Yoshitsune's war efforts were recognized by the court, thus was granted the same titles as his brother Noriyori. This infuriated Yoritomo who didn't wish to see his youngest brother to be involved with court politics.
Well, too late.
Around this time our hero met the lovely Shizuka Gozen, a shirabyoshi, who performed dances for gods. She became his favourtie concubine, and during his last years, she followed as he fled from his capital residence and into hiding.
However, later she became pregnant and was deposited in a temple where she was found and brought to Yoritomo. Here she was questioned on the whereabouts of her lover but she stayed loyal and remained silent. She then gave birth to a baby boy who, by the orders of Yoritomo, was put to death.
If that wasn't enough, after she recovered, she was the ordered to preform a dance. She was forced to preform in front of Yoritomo. So she did and in the middle of it all, she burst into a defiant song declaring her love for Yoshitsune. This, of course, made Yoritomo pretty pissed and wanted her executed on the spot but because she was a dancer for the gods (a quiet famous to boot), he was convienced to do otherwise. She was commanded to shave her head and become a nun. She did so but a year later she died, presumably out of despair for her lost lover and dead son. She was only 19.
Yoshitsune continued on fleeing from the capital and went to his past mentor, Fujiwara Hidehira. Remember Fujiwara was already an old man before, so this time, he's practically on his deathbed. But before he died, he made sure Yoshitsune was installed in a small mansion, well cared and protected. However, this didn't last long, as after his death, one of his sons, Yasuhira, decided that Yoshitsune had to go.
Yasuhira went against his father's wishes and offered Yoshitsune's position to Yoritomo.
In the dead of the night, a small army crept close to the mansion, and it was there Yoshitsune with his faithful retainers faught their last battle. In the very last moments, Benkei, his most loyal friend and retainer, blocked the main door way with his very own corspe by impaling himself on his own sword. After Yoshitsune realised there was no escape, he killed his own wife and children, then commited sepukku. With the same dagger that old man Fujiwara Hidehira gave him. He was 30 yrs old.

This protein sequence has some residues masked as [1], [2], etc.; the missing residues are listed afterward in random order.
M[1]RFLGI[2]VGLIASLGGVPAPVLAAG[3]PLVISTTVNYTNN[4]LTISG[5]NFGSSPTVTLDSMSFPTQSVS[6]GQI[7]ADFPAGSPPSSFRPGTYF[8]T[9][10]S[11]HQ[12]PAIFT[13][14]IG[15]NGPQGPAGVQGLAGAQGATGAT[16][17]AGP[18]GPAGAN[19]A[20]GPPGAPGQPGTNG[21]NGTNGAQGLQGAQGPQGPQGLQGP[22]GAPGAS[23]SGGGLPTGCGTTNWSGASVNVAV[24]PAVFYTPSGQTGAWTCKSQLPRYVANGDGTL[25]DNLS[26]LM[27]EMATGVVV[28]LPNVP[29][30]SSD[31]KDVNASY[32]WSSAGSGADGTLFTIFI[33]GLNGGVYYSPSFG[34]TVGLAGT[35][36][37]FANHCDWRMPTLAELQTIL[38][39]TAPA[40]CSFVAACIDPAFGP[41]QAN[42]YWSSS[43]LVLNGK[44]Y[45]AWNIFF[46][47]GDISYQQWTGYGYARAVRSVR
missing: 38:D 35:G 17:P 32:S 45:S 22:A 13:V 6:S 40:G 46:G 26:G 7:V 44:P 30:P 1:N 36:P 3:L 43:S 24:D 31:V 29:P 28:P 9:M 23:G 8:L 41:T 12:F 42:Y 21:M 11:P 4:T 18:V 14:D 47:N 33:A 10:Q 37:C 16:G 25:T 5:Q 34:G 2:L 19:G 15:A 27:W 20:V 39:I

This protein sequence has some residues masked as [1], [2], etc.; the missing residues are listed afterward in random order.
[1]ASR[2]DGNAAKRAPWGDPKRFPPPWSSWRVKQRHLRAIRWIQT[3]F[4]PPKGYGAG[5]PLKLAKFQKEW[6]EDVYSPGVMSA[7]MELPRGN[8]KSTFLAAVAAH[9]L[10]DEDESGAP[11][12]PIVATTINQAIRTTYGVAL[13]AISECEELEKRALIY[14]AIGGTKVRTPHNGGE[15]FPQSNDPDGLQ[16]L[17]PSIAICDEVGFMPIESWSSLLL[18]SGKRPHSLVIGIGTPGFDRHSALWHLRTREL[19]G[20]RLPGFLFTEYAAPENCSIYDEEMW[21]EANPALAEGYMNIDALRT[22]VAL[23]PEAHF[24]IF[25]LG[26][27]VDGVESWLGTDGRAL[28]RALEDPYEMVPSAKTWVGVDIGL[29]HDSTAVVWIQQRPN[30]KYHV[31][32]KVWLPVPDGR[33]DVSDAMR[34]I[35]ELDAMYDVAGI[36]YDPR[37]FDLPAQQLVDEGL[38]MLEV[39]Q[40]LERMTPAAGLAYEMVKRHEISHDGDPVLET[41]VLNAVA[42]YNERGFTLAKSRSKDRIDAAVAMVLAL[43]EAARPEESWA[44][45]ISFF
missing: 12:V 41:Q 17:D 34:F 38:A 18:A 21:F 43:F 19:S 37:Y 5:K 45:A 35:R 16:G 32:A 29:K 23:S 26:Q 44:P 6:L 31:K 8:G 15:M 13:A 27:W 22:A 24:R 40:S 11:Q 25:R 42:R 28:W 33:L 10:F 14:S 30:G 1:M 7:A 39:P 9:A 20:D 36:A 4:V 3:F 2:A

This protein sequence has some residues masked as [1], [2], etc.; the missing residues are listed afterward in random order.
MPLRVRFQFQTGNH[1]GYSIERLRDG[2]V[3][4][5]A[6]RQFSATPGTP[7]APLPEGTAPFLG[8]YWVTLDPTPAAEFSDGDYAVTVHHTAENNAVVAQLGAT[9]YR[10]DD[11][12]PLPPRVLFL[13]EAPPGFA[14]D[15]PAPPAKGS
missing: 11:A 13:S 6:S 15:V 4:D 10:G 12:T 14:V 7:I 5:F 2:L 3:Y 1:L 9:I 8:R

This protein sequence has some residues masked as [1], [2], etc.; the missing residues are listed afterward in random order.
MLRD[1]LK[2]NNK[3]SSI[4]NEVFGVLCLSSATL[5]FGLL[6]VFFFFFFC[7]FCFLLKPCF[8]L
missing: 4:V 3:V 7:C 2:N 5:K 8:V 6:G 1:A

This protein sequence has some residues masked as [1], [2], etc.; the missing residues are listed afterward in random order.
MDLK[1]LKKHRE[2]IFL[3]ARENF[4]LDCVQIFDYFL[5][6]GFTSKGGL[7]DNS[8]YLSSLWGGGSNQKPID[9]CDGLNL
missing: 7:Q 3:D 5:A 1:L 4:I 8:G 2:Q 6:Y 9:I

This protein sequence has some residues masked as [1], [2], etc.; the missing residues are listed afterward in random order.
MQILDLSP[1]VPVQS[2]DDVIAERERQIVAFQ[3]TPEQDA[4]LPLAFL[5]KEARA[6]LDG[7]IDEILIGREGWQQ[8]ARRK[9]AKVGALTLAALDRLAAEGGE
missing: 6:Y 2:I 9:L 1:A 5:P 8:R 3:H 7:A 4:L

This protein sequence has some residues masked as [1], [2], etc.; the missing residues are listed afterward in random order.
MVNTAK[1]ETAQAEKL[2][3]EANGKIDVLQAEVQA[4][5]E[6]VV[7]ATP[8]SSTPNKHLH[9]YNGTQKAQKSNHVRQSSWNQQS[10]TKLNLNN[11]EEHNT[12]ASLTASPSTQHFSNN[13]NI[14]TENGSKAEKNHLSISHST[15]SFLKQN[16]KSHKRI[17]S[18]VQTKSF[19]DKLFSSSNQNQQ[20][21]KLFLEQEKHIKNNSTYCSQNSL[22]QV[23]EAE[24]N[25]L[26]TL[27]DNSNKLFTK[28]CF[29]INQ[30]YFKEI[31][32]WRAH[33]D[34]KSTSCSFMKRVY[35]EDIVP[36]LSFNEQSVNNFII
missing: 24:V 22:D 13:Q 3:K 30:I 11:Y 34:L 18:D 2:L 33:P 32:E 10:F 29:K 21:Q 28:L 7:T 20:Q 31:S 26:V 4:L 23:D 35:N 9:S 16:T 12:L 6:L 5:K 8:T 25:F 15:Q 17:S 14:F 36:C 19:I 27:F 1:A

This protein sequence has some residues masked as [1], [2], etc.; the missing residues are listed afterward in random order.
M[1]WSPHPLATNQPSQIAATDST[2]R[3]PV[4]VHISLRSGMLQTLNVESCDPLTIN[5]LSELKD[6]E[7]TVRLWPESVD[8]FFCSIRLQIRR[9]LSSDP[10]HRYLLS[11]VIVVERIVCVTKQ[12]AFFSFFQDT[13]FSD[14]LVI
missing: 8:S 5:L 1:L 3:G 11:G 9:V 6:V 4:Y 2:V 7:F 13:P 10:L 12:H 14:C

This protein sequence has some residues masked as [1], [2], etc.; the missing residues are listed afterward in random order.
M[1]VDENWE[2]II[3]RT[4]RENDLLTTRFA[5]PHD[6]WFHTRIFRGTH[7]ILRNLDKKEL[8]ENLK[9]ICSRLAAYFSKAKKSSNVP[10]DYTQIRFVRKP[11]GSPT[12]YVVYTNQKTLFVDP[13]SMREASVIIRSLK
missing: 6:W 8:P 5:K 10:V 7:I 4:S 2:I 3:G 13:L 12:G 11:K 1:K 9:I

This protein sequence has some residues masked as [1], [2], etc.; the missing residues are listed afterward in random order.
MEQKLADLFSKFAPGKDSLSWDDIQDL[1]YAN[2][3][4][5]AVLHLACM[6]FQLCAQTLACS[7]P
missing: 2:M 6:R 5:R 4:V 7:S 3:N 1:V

"Their exploits and presonalities have been so embellished by legend and choronicle, so operatically distorted by Kabuki and Noh drama that, except for a few facts about their accomplishments and their deaths, they have become men of glamour and mystery."
"One can visit Benkei's tomb in the ruins of Hiraizumi but does the great monk really lie there? None one knows."
Lynn Guest, 'Children of Hachiman'
Of course, this doesn't stop Yoshitsune into becoming a legend in Japanese history.
Not only there are famous skits preforms by Kabuki and Noh based on his story, but there's a PS2 game also titled Genji (I'm playing it at the moment. The graphics are amazing but game play is alright. Nothing really exciting or new.)
In Japan, there's a TV series playing, also based on his life. The actor playing Yoshitsune is Hideaki Takizawa.
Well, at least they weren't kidding when they said he was a hansome fella.
For a more detailed record go to this site http://www.samurai-archives.com/yoshitsune.html
It has dates, names, places where he battled, etc, then whole kebab. For some reason I can't find much on Shizuka Gozen. Perhaps she herself is a myth, incoperated into the his legend to bring in a sense of romance and tragedy. However, there are many people who believe that she really existed. She herself was also so popular in legend that...
"Centuries later, when the first Geisha appeared they claimed the beautiful and spirited dancer [Shizuka Gozen] as their ancestor."
Lesley Downer, 'Geisha : The secret history of a vanishing world'
As for his tyrant of a brother, Yoritomo, he went on to install the first Samurai Dokoro (samurai government if you will) and became Shogun (the highest rank a samurai can achieve) but his power and rule didn't last long.
He fell off his horse and suffered internal injuries. He died soon after. It was rumoured that he saw the ghost of the betrayed Yoshitsune, back to haunt him. Whether this is true or not, one can only imagine, however, keep in mind that a samurai is a superb horseman among other things. In one hand he might be delusional, on the other, his horse might have been startled by something else and threw its rider off.
The samurai dokoro's power soon became corrupted and full of conspiracies. The title shogun was, like the Emperor, placed on a child as a mere puppet for the real hands of power. The last was the Tokugawa shogunate which fell in 1868, around the time of Perry's first visit to Japan. The shogunate was Japan military government, 2nd in power only after the Emperor, for nearly 700 years.